What Is Consideration under Law of Contract

Consideration is the central term in the common law of contracts and, in most cases, required for a contract to be enforceable. Consideration is the price you pay for someone else`s promise. It can take many forms: money, property, a promise, the fulfillment of an action, or even the omission of an action. If you agree to do something you weren`t legally obligated to do, you can say you`ve thought about it. For example, Jack agrees to sell his car to Jill for $100. Jill`s $100 payment (or promise to do so) is in exchange for Jack`s promise to give the car to Jill, and Jack`s promise to give the car to Jill is in exchange for Jill`s $100 payment. Most contracts contain one or two lines indicating that valid and sufficient consideration is the basis of the contract. However, the mere mention of something in the contract does not prove the existence of a valid consideration. Similarly, consideration does not become invalid if it is not mentioned in the contract.

No In general, a conditional consideration is a valid consideration. In general, consideration in the past is not a valid consideration and has no legal value. Previous considerations are considerations that have already flowed from promising to promising. That is, the act or tolerance of the promise is older than the promise of the promise. The consideration in the past cannot therefore be used as a basis for claiming damages. [36] There are two common theories that attempt to explain the reasoning. The first is the “benefit-disadvantage theory”, in which a contract must be either to the advantage of the promisor or to the detriment of the propromissor to form a counterparty (although the disadvantage for the propromistress is the essential and immutable test of the existence of a counterparty and not whether it can be represented by an advantage for the enhancer[4]). The second is the “theory of negotiation”, in which the parties subjectively consider the contract as the product of an exchange or negotiation. Windfall theory has largely replaced advantage-disadvantage theory in modern contract theory, but judges often cite both and can use both models in their decisions. These theories usually overlap; In standard contracts, such as . B a contract to buy a car, there will be both an objective advantage and a disadvantage. However, there are some contracts that fulfill one but not the other.

For example, an agreement where the promisor feels subjectively relieved but has in fact acquired no legal rights might meet the bargain theory, but not the advantage-disadvantage theory. Alternatively, an agreement in which an actor can take adverse action in response to an offer without having considered the agreement a good deal would not be considered a contract under the law. In some jurisdictions, contracts that require such nominal consideration or “pepper” are maintained unless a particular contract is considered unscrupulous. In other jurisdictions, however, the court will reject “quid pro quo” that has not been heard. Occasionally, courts in these jurisdictions may refer to a “reasonable” or “valid” consideration, but in reality, the court does not consider the suitability of the consideration, but whether it was negotiated. The traditional notion that courts do not deal with the relevance of consideration, an old term in English common law, does not coincide with the advantage-disadvantage theory (in which the courts implicitly analyze whether the parties receive a sufficient advantage), but with the theory of negotiation (in which only the subjective intentions of the parties are taken into account). In general, courts do not consider whether the agreement between two parties was financially fair – only whether each party passed on a legal obligation or obligation to the other party. [29] [30] The determining issue is the existence of a consideration, not the relevance of the consideration.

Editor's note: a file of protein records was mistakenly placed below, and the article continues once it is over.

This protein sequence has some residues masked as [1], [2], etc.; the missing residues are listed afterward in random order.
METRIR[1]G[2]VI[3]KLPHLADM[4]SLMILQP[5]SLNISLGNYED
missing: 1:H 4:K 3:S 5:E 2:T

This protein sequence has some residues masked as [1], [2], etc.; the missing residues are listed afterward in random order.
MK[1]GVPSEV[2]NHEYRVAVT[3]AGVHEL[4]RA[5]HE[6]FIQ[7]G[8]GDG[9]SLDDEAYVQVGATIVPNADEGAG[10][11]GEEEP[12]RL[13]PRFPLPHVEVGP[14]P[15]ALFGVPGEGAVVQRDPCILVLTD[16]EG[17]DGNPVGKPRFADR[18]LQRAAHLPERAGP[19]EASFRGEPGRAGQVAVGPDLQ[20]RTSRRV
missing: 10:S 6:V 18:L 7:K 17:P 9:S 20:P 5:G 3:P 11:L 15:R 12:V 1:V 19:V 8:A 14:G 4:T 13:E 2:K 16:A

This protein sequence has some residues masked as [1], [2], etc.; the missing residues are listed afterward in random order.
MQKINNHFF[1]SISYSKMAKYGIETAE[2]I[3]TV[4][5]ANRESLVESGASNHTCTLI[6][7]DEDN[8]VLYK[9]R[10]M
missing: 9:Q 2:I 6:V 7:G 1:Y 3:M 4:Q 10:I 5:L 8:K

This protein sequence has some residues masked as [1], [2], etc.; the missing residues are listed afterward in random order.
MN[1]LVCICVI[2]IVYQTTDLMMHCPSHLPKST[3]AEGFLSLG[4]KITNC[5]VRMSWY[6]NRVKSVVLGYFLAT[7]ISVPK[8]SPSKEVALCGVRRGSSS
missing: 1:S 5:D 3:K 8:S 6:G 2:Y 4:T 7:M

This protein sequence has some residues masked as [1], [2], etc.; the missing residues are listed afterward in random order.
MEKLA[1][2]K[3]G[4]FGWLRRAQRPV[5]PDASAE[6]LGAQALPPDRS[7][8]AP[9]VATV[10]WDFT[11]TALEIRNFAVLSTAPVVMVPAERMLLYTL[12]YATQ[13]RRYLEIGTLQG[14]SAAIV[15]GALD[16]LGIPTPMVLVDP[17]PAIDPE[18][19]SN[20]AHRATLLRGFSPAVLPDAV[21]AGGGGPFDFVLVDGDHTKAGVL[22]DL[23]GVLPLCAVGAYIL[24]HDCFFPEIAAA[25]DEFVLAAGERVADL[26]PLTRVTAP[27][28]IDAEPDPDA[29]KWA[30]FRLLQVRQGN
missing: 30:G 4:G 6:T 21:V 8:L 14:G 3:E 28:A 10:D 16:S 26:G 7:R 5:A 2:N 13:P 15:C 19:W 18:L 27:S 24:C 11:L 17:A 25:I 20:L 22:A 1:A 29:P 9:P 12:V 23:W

The values between the consideration provided by each contracting party to a contract need not necessarily be comparable. The following cases amount to a failure of the counterparty: If one party does not provide the promised consideration, the other party may terminate the contract. The defaulting party may also be sued for damages or certain services. Long court cases and writings abound on the subject, which is a consideration. In short, there are two other important things to know. First, the consideration does not have to be money. It can be something of value, so it can be another object or service. For example, let`s say your neighbor admires your bike. You know you`re moving soon, so offer yourself (an “offer” is part of a contract) to sell it to him for $100 (in return). She accepts your offer (acceptance is also part of a contract), but can only pay you when she goes to the bank.

So you scribble a short note describing your two intentions to make this agreement and give it a copy of the note. You now have a binding contract because the elements of a contract are there, including this “negotiated” exchange. The reformulation (second) of contracts states that the elements of consideration are as follows: At common law, it is a prerequisite that both parties offer consideration before a contract can be considered binding. The doctrine of consideration is not relevant in many jurisdictions, although current commercial relations have regarded the relationship between a promise and an act as an expression of the nature of contractual considerations […].